Final Day of Euro Juniors Sees Many Record Scares, UK's O'Connor Among Many to Win Second Gold

The final day of competition at the European Junior Championships saw a grand total of 33 medals handed out, and was really a day for many of the meet’s top swimmers to put a big exclamation mark on impressive performances.

Austria’s Christian Scheruebl has been quiet since winning the 400 free on the meet’s first day of competition, but he made some noise in the 200 free final with a 1:49.56. He definitely gave a thrill to the crowd in Belgrade, as he hung way back through the first 100m; he was in 6th place at the turn, more than a second out of the lead of Denmark’s Daniel Skaaning.

But then Scheruebl put together a masterful closing 100 to barely nip Skaaning at the touch. With his swim, he broke his own 18 & under Austrian National Record.

Skaaning was 2nd in 1:49.56, which left him just a tenth shy of the Danish Junior Record. All competitors were left well shy of Yannick Agnel’s impressive 1:46 from last season that put the finishing touch on a 5-gold medal performance at that meet.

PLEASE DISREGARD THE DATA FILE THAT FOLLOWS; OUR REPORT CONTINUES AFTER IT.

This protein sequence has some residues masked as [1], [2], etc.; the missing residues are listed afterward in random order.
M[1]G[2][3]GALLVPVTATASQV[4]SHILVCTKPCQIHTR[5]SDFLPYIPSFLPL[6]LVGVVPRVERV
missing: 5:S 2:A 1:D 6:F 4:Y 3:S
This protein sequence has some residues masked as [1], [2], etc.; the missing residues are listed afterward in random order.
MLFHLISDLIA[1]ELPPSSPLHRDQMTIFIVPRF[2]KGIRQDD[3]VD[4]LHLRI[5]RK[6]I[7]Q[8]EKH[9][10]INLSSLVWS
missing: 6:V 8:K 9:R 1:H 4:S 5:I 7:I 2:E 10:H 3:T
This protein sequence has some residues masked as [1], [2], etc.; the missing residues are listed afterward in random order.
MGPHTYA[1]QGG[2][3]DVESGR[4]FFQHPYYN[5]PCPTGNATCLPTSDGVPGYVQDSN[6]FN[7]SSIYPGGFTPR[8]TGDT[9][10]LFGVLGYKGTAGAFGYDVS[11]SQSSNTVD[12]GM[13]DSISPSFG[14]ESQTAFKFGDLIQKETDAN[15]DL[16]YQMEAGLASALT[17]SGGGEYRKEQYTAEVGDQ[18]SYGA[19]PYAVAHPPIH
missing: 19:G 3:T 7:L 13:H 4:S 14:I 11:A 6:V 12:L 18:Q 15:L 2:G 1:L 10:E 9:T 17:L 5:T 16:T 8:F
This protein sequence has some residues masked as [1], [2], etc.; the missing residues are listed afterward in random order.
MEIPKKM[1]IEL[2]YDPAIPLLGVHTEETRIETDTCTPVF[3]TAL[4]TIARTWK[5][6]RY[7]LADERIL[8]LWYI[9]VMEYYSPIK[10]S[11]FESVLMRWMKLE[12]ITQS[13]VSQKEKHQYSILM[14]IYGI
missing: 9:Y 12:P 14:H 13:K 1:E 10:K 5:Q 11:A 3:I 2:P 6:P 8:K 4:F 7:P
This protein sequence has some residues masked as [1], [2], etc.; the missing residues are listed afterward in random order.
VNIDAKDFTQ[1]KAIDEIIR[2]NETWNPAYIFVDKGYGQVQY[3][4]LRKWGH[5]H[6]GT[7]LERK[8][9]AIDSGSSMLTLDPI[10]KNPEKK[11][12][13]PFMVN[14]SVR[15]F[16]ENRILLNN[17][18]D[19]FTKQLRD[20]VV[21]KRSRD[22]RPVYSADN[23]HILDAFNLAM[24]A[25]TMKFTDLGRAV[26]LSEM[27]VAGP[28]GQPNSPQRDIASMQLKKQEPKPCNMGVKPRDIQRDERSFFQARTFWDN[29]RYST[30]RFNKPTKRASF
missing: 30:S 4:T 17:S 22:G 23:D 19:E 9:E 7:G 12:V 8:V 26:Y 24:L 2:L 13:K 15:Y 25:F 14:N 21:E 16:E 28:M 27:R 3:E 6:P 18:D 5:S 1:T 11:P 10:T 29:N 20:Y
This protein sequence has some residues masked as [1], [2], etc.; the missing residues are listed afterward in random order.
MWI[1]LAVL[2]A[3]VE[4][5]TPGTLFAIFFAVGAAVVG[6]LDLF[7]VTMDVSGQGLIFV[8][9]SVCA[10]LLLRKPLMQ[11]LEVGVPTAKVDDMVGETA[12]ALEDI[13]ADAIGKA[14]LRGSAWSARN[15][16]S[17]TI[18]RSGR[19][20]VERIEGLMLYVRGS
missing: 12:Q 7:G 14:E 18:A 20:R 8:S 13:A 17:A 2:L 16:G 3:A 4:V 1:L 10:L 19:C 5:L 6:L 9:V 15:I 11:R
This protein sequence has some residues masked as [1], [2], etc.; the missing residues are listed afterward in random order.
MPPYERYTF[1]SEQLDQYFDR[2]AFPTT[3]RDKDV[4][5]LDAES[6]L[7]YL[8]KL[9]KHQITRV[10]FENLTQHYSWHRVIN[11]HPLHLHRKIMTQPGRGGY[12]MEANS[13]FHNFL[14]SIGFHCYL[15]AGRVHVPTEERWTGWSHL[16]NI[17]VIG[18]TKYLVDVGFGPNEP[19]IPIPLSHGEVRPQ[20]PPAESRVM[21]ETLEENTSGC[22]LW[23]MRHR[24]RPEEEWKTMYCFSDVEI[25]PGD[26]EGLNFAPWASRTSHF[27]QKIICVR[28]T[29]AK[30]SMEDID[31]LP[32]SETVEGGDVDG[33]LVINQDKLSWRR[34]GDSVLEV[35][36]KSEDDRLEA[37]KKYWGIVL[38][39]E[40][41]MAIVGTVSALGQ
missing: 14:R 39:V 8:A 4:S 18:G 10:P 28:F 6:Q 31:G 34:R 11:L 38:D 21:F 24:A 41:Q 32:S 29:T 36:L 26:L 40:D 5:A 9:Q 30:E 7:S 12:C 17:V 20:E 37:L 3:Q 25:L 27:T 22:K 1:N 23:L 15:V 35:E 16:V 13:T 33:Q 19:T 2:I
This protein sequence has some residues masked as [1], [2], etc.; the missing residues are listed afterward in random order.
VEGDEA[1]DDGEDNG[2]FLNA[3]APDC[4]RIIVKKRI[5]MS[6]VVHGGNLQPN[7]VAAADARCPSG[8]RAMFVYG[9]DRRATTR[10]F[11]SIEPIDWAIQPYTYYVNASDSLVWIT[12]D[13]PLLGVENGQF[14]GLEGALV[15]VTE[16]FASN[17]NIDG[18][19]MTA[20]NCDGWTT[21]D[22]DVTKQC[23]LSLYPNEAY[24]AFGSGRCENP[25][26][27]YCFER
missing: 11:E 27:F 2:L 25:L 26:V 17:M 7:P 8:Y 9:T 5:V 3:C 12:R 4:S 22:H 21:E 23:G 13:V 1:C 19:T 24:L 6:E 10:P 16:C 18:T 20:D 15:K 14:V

After winning the 100 free earlier in the meet, Velimir Stjepanovic solidified his position as the future of Serbian swimming by winning the 100 fly in 53.79. Unlike his swims in the 100 free and 200 fly, this mark came up short of the Serbian National Junior Record (which is surprisingly not held by Olympic silver medalist Milorad Cavic, and rather belongs to Ivan Lender from 2008).

Greece’s Panagotios Samilidis thoroughly dominated the sprint breaststroke events at this meet, and following his earlier win in the men’s 50 breaststroke, he took a huge win in the 100 breaststroke in 1:01.13. That missed by two-tenths the Championship Record set by Italy’s Andrea Toniato in 2009. He was also excruciatingly close to the Greek Junior Record, but he missed that one by just two one-hundreths. Still, he’s clearly got the inside track on the future of European breaststroking for this class as he won the race by more than a second ahead of Great Britain’s Craig Benson (1:02.17). Last year’s champion, Anton Lobanov of Russia, is the only other swimmer who’s been in that stratosphere in a textile suit at this meet (he was a 1:01.06 for the gold).